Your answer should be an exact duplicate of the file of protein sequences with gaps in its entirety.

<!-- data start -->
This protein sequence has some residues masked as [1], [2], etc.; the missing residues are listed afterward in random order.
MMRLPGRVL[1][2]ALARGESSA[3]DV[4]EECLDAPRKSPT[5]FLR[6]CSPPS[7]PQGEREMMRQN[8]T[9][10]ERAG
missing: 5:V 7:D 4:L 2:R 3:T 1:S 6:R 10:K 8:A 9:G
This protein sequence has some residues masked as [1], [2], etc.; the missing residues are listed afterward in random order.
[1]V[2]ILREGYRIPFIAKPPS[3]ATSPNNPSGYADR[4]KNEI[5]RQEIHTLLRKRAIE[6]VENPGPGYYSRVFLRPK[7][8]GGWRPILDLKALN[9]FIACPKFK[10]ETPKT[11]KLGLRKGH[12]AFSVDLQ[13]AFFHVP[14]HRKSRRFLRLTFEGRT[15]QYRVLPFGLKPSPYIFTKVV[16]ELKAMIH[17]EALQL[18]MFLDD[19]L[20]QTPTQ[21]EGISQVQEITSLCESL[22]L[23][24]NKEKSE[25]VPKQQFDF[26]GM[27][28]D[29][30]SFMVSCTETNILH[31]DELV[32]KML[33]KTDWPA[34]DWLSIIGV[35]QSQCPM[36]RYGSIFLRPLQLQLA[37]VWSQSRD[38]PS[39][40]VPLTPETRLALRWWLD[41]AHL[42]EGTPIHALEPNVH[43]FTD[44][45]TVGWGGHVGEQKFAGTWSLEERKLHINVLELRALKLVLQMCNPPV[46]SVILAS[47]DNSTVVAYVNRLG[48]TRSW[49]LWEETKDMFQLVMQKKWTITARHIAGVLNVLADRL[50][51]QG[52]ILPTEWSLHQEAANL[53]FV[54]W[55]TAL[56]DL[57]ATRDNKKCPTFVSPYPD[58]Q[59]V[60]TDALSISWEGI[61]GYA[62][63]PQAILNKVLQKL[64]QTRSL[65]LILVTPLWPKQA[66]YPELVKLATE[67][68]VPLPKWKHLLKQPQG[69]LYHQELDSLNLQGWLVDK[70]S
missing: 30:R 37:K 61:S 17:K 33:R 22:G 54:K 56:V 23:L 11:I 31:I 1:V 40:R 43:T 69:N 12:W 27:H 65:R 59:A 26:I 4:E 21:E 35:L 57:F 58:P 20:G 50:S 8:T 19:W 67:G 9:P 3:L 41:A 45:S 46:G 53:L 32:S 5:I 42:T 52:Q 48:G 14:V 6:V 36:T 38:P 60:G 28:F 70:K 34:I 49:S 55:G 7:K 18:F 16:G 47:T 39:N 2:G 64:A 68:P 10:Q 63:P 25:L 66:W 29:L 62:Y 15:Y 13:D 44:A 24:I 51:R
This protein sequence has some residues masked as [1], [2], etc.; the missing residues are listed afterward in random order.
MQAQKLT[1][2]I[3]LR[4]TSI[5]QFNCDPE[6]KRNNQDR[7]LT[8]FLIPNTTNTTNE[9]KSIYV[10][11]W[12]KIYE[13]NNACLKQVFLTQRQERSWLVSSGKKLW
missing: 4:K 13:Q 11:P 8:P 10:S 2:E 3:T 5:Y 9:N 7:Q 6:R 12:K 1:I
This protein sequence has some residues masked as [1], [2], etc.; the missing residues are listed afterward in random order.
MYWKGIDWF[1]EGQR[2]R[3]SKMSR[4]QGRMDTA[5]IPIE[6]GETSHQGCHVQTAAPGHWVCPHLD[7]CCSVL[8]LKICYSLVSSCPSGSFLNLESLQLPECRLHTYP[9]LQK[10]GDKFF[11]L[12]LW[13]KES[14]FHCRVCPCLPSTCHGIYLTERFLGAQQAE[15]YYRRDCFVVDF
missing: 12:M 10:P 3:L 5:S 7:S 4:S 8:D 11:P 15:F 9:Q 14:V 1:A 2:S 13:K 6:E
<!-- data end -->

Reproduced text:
This protein sequence has some residues masked as [1], [2], etc.; the missing residues are listed afterward in random order.
MMRLPGRVL[1][2]ALARGESSA[3]DV[4]EECLDAPRKSPT[5]FLR[6]CSPPS[7]PQGEREMMRQN[8]T[9][10]ERAG
missing: 5:V 7:D 4:L 2:R 3:T 1:S 6:R 10:K 8:A 9:G
This protein sequence has some residues masked as [1], [2], etc.; the missing residues are listed afterward in random order.
[1]V[2]ILREGYRIPFIAKPPS[3]ATSPNNPSGYADR[4]KNEI[5]RQEIHTLLRKRAIE[6]VENPGPGYYSRVFLRPK[7][8]GGWRPILDLKALN[9]FIACPKFK[10]ETPKT[11]KLGLRKGH[12]AFSVDLQ[13]AFFHVP[14]HRKSRRFLRLTFEGRT[15]QYRVLPFGLKPSPYIFTKVV[16]ELKAMIH[17]EALQL[18]MFLDD[19]L[20]QTPTQ[21]EGISQVQEITSLCESL[22]L[23][24]NKEKSE[25]VPKQQFDF[26]GM[27][28]D[29][30]SFMVSCTETNILH[31]DELV[32]KML[33]KTDWPA[34]DWLSIIGV[35]QSQCPM[36]RYGSIFLRPLQLQLA[37]VWSQSRD[38]PS[39][40]VPLTPETRLALRWWLD[41]AHL[42]EGTPIHALEPNVH[43]FTD[44][45]TVGWGGHVGEQKFAGTWSLEERKLHINVLELRALKLVLQMCNPPV[46]SVILAS[47]DNSTVVAYVNRLG[48]TRSW[49]LWEETKDMFQLVMQKKWTITARHIAGVLNVLADRL[50][51]QG[52]ILPTEWSLHQEAANL[53]FV[54]W[55]TAL[56]DL[57]ATRDNKKCPTFVSPYPD[58]Q[59]V[60]TDALSISWEGI[61]GYA[62][63]PQAILNKVLQKL[64]QTRSL[65]LILVTPLWPKQA[66]YPELVKLATE[67][68]VPLPKWKHLLKQPQG[69]LYHQELDSLNLQGWLVDK[70]S
missing: 30:R 37:K 61:S 17:K 33:R 22:G 54:K 56:V 23:L 11:I 31:I 1:V 40:R 43:T 69:N 12:W 27:H 65:R 59:A 26:I 4:E 21:E 35:L 57:F 58:P 20:G 50:S 8:T 19:W 67:G 9:P 3:L 41:A 45:S 46:G 53:L 32:S 5:I 42:T 52:Q 48:G 14:V 6:V 36:T 38:P 60:G 28:F 70:K 34:I 49:S 55:G 7:K 18:F 16:G 47:T 39:N 2:G 64:A 68:P 10:Q 63:P 25:L 66:W 29:L 62:Y 15:Y 13:D 44:A 24:I 51:R
This protein sequence has some residues masked as [1], [2], etc.; the missing residues are listed afterward in random order.
MQAQKLT[1][2]I[3]LR[4]TSI[5]QFNCDPE[6]KRNNQDR[7]LT[8]FLIPNTTNTTNE[9]KSIYV[10][11]W[12]KIYE[13]NNACLKQVFLTQRQERSWLVSSGKKLW
missing: 4:K 13:Q 11:P 8:P 10:S 2:E 3:T 5:Y 9:N 7:Q 6:R 12:K 1:I
This protein sequence has some residues masked as [1], [2], etc.; the missing residues are listed afterward in random order.
MYWKGIDWF[1]EGQR[2]R[3]SKMSR[4]QGRMDTA[5]IPIE[6]GETSHQGCHVQTAAPGHWVCPHLD[7]CCSVL[8]LKICYSLVSSCPSGSFLNLESLQLPECRLHTYP[9]LQK[10]GDKFF[11]L[12]LW[13]KES[14]FHCRVCPCLPSTCHGIYLTERFLGAQQAE[15]YYRRDCFVVDF
missing: 12:M 10:P 3:L 5:S 7:S 4:S 8:D 11:P 15:F 9:Q 14:V 1:A 2:S 13:K 6:E